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Students weigh in on CSU’s ‘campaign green’ color

December 1, 2011

BY Alex McKinley

“O hail the lime green and white” might be the new slogan for Cleveland in the future.
The marketing program at CSU pitched a new color for CSU three years ago. Now that the color has had time to soak in, it’s time to see what the students around campus think of the color.

Universities have a way of attracting students. It may be a fantastic weight room, a new rec center or a stellar sports program. Whatever it may be, students always find something they like before they attend the college of their dreams.

CSU is attracting potential students with a new “lime green” color that was put into circulation with the award winning Engage Learning Campaign in 2008. The color has had time to make students notice it around campus.

“Research shows millennials like and respond to brighter colors/hues. As a result, our particular green (“campaign green”) is extremely popular right now in marketing to millennial and non-millennial (Mountain Dew, Huntington Bank, etc.). In introducing this color we also wanted to freshen the brand by making it more contemporary and signaling to all that change is under way at CSU.” said Rob Spademan, Assistant Vice President for University Marketing and Student Recruitment.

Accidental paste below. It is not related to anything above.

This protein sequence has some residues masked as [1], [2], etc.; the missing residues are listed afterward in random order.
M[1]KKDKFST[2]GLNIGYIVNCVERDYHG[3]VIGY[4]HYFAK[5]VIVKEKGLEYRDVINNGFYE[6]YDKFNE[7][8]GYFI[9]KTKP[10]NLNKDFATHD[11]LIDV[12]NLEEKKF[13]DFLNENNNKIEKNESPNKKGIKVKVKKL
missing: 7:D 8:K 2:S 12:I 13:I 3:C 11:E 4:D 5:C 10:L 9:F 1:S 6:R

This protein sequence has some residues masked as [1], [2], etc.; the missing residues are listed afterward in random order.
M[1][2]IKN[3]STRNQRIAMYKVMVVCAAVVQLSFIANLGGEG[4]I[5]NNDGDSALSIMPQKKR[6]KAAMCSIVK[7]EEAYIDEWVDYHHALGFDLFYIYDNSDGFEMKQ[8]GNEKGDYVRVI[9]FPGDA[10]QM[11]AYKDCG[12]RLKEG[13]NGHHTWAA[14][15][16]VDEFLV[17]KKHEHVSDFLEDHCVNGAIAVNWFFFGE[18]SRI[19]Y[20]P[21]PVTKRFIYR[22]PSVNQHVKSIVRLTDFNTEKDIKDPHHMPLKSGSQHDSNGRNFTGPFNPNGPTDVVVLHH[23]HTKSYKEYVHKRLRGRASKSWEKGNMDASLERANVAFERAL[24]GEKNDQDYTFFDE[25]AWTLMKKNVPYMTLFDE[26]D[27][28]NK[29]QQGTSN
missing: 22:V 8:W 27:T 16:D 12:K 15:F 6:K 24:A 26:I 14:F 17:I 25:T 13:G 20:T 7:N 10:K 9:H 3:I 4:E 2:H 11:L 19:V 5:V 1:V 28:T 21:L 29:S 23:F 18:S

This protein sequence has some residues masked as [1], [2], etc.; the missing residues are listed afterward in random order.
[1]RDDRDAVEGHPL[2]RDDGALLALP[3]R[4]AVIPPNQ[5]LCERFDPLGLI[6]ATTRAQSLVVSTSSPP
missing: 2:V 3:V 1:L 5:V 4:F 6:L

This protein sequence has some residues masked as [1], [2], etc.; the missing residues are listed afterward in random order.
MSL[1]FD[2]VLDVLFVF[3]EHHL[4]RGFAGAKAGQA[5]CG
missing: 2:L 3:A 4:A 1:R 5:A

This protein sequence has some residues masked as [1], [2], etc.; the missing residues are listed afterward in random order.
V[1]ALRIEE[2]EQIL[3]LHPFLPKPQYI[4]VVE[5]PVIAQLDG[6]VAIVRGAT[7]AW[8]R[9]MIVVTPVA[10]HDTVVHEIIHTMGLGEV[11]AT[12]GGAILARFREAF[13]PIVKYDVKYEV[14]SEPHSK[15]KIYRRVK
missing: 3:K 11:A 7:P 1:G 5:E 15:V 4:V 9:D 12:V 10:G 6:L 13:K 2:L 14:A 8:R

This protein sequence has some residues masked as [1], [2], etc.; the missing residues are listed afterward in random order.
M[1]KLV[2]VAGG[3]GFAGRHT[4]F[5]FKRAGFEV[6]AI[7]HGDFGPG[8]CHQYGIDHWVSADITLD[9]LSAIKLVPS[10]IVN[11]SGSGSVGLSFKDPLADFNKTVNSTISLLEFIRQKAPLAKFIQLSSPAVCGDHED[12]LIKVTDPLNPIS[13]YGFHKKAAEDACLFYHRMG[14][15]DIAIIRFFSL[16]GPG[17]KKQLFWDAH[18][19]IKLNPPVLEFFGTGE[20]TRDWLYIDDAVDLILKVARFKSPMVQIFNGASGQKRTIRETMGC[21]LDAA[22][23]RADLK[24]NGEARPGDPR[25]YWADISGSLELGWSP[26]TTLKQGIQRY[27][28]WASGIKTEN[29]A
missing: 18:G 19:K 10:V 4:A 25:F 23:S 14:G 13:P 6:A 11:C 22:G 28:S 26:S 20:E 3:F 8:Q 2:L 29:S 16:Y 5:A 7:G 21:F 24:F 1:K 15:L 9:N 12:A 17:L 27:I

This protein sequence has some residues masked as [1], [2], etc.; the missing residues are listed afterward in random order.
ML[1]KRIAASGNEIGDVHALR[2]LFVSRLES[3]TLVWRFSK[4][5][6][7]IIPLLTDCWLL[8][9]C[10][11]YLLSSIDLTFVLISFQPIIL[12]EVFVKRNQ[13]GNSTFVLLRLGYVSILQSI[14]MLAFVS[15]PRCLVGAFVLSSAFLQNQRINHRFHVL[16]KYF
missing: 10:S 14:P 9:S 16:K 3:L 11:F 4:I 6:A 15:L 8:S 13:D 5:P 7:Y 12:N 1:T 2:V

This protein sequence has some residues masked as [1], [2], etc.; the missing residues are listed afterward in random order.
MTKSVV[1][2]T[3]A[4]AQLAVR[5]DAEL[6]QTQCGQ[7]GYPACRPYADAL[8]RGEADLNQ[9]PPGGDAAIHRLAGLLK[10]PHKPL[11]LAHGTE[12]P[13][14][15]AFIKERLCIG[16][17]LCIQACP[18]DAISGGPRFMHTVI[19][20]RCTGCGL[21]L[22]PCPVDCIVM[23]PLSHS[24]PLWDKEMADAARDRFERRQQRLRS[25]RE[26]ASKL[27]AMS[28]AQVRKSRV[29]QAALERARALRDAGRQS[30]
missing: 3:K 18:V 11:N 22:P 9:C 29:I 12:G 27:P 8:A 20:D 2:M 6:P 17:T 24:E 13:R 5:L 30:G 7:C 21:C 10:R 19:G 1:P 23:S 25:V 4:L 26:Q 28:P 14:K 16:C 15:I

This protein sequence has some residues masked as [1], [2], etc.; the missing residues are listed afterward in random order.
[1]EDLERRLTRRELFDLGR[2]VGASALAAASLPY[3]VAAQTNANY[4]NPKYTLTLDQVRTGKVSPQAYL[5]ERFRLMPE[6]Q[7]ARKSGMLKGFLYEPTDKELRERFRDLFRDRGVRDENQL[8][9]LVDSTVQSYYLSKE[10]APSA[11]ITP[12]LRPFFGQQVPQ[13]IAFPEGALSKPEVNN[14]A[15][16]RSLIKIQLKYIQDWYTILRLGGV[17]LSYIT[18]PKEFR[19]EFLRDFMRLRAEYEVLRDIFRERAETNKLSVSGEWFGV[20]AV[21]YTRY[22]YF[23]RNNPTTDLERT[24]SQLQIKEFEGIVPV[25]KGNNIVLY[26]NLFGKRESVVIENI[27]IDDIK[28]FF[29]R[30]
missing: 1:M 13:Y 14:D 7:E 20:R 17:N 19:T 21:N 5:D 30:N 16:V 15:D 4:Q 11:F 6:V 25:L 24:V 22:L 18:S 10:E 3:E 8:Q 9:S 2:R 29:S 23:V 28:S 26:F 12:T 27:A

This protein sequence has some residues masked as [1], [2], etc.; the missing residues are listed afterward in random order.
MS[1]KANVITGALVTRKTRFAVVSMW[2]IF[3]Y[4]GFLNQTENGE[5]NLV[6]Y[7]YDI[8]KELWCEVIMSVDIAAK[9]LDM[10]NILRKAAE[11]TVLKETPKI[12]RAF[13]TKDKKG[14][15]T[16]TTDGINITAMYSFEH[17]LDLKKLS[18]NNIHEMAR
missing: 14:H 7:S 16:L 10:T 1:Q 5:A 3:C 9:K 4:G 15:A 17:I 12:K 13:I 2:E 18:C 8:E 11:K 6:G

The Stater polled students to see if they like the lime green opposed to the old darker green. About 60 percent said they preferred the old color than the new green. The students say it looks better. This is evident at the bookstore, which only has one gender neutral shirt that is lime green. The bookstore doesn’t necessarily order shirts that are lime green (campaign green) to match the school. The majority of the shirts they have are kelly green.

“The ‘university green’ color is difficult to pair with other colors. It tends to read black and doesn’t match well when used with other colors. It is also viewed as dated and conservative by color experts.

By introducing the campaign green, we are able to create a distinct image for the University and solve the problem of working with the darker, official university green.” Spademan said.

Even though the new color isn’t the most popular with students, CSU had an 11 percent increase in freshmen in the fall.

Even though this minority doesn’t like the color, it seems to be helping CSU grow in student enrollment.